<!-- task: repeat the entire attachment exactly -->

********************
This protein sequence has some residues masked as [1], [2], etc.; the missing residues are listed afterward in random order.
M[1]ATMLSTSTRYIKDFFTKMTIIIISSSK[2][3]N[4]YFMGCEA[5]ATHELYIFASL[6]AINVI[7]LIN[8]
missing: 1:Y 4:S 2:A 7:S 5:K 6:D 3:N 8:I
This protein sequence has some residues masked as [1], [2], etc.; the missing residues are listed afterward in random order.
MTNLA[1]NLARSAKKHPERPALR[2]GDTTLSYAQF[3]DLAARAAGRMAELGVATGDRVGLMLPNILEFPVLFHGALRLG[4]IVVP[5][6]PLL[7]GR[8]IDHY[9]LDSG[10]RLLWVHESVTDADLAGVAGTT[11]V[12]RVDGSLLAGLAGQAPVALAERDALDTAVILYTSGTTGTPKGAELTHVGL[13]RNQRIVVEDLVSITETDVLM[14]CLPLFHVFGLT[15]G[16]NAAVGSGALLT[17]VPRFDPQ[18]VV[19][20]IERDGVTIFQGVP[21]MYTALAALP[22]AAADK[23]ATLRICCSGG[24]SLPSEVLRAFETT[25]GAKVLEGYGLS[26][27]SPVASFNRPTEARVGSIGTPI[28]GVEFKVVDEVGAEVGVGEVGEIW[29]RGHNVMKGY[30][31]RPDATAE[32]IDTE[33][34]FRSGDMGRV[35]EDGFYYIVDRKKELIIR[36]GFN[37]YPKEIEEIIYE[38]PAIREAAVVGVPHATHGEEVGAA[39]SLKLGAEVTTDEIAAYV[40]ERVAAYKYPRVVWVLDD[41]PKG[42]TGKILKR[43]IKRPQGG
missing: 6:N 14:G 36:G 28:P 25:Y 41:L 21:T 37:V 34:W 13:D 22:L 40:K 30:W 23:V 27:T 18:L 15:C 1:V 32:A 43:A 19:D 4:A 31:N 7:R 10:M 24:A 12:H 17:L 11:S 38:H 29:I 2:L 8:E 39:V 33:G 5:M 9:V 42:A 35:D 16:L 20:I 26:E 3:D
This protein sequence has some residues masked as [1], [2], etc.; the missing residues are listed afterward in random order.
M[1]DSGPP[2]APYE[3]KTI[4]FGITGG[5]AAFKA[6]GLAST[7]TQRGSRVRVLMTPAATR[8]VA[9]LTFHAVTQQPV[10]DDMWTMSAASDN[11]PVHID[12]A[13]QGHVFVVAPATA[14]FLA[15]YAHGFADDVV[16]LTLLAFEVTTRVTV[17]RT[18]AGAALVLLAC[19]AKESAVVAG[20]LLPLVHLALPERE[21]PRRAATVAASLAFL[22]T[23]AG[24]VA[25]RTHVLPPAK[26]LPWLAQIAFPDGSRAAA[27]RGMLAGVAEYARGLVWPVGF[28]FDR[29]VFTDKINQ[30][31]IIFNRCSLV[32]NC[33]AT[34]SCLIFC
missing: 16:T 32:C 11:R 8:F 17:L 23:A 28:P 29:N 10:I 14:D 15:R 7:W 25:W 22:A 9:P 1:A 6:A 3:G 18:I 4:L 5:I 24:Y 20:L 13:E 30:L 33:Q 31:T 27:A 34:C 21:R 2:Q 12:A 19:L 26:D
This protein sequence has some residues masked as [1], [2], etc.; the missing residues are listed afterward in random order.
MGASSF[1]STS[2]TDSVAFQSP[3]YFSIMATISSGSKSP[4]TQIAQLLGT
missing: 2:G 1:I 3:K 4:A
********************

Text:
This protein sequence has some residues masked as [1], [2], etc.; the missing residues are listed afterward in random order.
M[1]ATMLSTSTRYIKDFFTKMTIIIISSSK[2][3]N[4]YFMGCEA[5]ATHELYIFASL[6]AINVI[7]LIN[8]
missing: 1:Y 4:S 2:A 7:S 5:K 6:D 3:N 8:I
This protein sequence has some residues masked as [1], [2], etc.; the missing residues are listed afterward in random order.
MTNLA[1]NLARSAKKHPERPALR[2]GDTTLSYAQF[3]DLAARAAGRMAELGVATGDRVGLMLPNILEFPVLFHGALRLG[4]IVVP[5][6]PLL[7]GR[8]IDHY[9]LDSG[10]RLLWVHESVTDADLAGVAGTT[11]V[12]RVDGSLLAGLAGQAPVALAERDALDTAVILYTSGTTGTPKGAELTHVGL[13]RNQRIVVEDLVSITETDVLM[14]CLPLFHVFGLT[15]G[16]NAAVGSGALLT[17]VPRFDPQ[18]VV[19][20]IERDGVTIFQGVP[21]MYTALAALP[22]AAADK[23]ATLRICCSGG[24]SLPSEVLRAFETT[25]GAKVLEGYGLS[26][27]SPVASFNRPTEARVGSIGTPI[28]GVEFKVVDEVGAEVGVGEVGEIW[29]RGHNVMKGY[30][31]RPDATAE[32]IDTE[33][34]FRSGDMGRV[35]EDGFYYIVDRKKELIIR[36]GFN[37]YPKEIEEIIYE[38]PAIREAAVVGVPHATHGEEVGAA[39]SLKLGAEVTTDEIAAYV[40]ERVAAYKYPRVVWVLDD[41]PKG[42]TGKILKR[43]IKRPQGG
missing: 6:N 14:G 36:G 28:P 25:Y 41:L 21:T 37:V 34:W 13:D 22:L 40:K 30:W 23:V 27:T 18:L 15:C 1:V 32:A 43:A 19:D 4:A 31:N 7:R 10:M 24:A 12:H 17:L 11:S 38:H 29:I 2:L 8:E 39:V 33:G 5:M 9:V 42:A 35:D 16:L 20:I 26:E 3:D
This protein sequence has some residues masked as [1], [2], etc.; the missing residues are listed afterward in random order.
M[1]DSGPP[2]APYE[3]KTI[4]FGITGG[5]AAFKA[6]GLAST[7]TQRGSRVRVLMTPAATR[8]VA[9]LTFHAVTQQPV[10]DDMWTMSAASDN[11]PVHID[12]A[13]QGHVFVVAPATA[14]FLA[15]YAHGFADDVV[16]LTLLAFEVTTRVTV[17]RT[18]AGAALVLLAC[19]AKESAVVAG[20]LLPLVHLALPERE[21]PRRAATVAASLAFL[22]T[23]AG[24]VA[25]RTHVLPPAK[26]LPWLAQIAFPDGSRAAA[27]RGMLAGVAEYARGLVWPVGF[28]FDR[29]VFTDKINQ[30][31]IIFNRCSLV[32]NC[33]AT[34]SCLIFC
missing: 16:T 32:C 11:R 8:F 17:L 23:A 28:P 29:N 10:I 14:D 15:R 7:W 25:W 22:A 9:P 1:A 6:A 3:G 18:I 4:L 5:I 24:Y 20:L 13:E 30:L 33:Q 31:T 27:A 34:C 21:R 2:Q 12:A 19:L 26:D
This protein sequence has some residues masked as [1], [2], etc.; the missing residues are listed afterward in random order.
MGASSF[1]STS[2]TDSVAFQSP[3]YFSIMATISSGSKSP[4]TQIAQLLGT
missing: 2:G 1:I 3:K 4:A